Patient-reported outcomes of joint-preserving surgery for moderate hallux rigidus: a 1-year follow-up of 296 patients from Swefoot

Marcus E Cöster, Fredrik Montgomery, Maria C Cöster
and purpose — Hallux rigidus (HR) may cause decreased range of motion, joint pain, and gait disturbances. There is a lack of evidence regarding the outcome of different surgical procedures for moderate HR. We report patient-reported outcomes after joint-preserving surgical procedures for moderate HR. Patients and methods — We included 296 patients registered in Swefoot (Swedish national registry of foot and ankle surgery) who underwent primary surgery for moderate HR 2014 through 2018. We
more » ... ough 2018. We extracted information on anthropometrics, grading of HR, chosen surgical procedure, and patient-reported data including the PROMs SEFAS (summary score 0–48) and EQ-5D-3L (index 0–1) preoperatively and 1 year postoperatively. Results — 115 patients underwent metatarsal decompression (i.e., Youngswick) osteotomy (YOT) and 181 underwent cheilectomy. The mean improvement in SEFAS score 1 year after surgery was 12 points (95% CI 10 − 13) for YOT and 10 points (CI 9 − 12) for cheilectomy. Also, EQ-5D improved in both groups. Patients who underwent YOT were more satisfied with the procedure (84% vs. 70% for cheilectomy, p = 0.02). Interpretation — Surgically treated patients with moderate HR improved after both YOT and cheilectomy, according to patient-reported data from Swefoot. Patients who underwent a YOT were more satisfied with their procedure. One possible explanation may be that more patients in the YOT group had a concomitant hallux valgus; however, we have no information on this.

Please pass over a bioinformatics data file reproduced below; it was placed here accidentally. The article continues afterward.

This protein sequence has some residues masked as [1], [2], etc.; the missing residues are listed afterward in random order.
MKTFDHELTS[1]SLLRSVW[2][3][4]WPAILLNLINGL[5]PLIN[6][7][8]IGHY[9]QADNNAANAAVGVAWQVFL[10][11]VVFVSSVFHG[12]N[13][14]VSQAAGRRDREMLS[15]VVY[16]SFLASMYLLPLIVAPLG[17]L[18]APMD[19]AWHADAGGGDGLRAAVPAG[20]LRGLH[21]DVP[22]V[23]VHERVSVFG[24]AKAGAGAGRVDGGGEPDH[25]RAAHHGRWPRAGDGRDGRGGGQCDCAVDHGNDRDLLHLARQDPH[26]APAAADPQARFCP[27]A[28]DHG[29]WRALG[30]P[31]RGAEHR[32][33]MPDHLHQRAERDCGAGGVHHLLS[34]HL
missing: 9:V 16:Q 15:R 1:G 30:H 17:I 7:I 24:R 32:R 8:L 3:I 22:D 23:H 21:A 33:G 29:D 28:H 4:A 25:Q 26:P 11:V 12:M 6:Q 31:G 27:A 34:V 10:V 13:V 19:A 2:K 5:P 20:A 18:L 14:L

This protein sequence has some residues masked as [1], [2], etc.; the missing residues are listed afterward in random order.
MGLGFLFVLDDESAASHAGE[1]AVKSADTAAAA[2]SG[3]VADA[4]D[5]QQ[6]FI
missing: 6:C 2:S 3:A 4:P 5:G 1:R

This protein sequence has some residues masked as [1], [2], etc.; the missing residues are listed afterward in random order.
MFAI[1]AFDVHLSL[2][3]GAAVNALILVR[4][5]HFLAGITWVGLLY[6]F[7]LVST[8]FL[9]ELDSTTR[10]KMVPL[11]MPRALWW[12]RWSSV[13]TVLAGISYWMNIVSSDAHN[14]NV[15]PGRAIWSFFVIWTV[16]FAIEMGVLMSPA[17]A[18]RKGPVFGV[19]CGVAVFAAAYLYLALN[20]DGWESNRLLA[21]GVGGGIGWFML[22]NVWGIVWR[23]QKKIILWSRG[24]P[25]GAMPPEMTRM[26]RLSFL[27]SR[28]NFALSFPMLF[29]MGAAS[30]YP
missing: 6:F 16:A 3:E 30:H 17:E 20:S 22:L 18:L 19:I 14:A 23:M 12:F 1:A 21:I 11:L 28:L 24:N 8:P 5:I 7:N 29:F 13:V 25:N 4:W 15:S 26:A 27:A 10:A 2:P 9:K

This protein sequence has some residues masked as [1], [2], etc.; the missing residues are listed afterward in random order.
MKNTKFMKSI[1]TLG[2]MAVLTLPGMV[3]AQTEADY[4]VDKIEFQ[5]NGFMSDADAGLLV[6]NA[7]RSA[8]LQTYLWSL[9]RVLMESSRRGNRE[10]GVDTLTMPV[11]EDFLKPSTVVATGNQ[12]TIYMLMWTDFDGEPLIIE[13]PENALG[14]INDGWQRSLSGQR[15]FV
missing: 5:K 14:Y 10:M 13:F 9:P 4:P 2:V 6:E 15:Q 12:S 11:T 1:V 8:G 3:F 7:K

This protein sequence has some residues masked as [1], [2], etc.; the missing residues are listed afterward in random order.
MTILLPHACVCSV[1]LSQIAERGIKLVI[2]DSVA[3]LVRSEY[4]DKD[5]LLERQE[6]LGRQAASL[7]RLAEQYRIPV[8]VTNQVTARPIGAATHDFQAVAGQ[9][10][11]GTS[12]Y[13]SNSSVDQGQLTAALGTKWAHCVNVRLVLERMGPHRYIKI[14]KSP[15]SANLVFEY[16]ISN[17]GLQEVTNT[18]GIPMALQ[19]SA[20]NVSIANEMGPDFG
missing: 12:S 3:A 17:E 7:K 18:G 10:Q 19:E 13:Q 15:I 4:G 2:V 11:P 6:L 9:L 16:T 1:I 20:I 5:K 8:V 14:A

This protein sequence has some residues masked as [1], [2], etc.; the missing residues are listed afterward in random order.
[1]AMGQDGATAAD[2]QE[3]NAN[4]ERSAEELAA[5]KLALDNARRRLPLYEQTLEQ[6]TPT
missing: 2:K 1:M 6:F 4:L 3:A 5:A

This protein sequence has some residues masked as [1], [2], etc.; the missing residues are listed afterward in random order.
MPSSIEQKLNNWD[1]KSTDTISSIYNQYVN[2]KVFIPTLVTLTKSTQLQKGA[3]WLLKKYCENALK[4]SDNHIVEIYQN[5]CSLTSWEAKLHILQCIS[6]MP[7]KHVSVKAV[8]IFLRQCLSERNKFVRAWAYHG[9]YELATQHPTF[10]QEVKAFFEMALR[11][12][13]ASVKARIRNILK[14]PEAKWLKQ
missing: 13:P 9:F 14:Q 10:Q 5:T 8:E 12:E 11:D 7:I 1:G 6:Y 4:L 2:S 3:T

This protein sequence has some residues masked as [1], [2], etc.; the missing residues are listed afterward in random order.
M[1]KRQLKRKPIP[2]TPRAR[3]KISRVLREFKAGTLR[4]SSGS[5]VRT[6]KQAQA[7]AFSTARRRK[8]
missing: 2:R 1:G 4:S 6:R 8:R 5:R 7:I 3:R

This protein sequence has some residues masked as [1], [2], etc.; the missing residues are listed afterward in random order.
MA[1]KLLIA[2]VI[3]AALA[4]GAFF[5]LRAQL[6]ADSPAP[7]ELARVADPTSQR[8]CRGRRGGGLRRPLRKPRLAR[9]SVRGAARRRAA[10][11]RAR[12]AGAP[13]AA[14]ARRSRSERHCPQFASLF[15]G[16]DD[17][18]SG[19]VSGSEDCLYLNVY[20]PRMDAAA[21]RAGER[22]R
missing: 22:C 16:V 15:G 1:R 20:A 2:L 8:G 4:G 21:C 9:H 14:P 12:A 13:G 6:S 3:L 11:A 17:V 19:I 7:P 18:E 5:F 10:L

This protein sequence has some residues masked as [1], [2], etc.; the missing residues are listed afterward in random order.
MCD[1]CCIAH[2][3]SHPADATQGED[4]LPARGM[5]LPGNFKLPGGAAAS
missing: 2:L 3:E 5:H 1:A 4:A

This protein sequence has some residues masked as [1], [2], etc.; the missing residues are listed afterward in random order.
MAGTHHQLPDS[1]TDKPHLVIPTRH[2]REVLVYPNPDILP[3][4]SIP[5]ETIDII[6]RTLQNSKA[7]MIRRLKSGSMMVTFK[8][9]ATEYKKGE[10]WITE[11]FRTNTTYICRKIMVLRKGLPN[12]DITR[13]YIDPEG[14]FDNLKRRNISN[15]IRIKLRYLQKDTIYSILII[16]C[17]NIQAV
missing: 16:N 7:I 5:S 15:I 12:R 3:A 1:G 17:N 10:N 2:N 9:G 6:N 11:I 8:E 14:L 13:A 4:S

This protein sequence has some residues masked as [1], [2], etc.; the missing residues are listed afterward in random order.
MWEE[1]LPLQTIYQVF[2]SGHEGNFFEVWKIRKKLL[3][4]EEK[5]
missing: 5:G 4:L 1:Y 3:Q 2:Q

doi:10.6084/m9.figshare.13005435.v1 fatcat:j6rvtdrbcbgfthegja5maoele4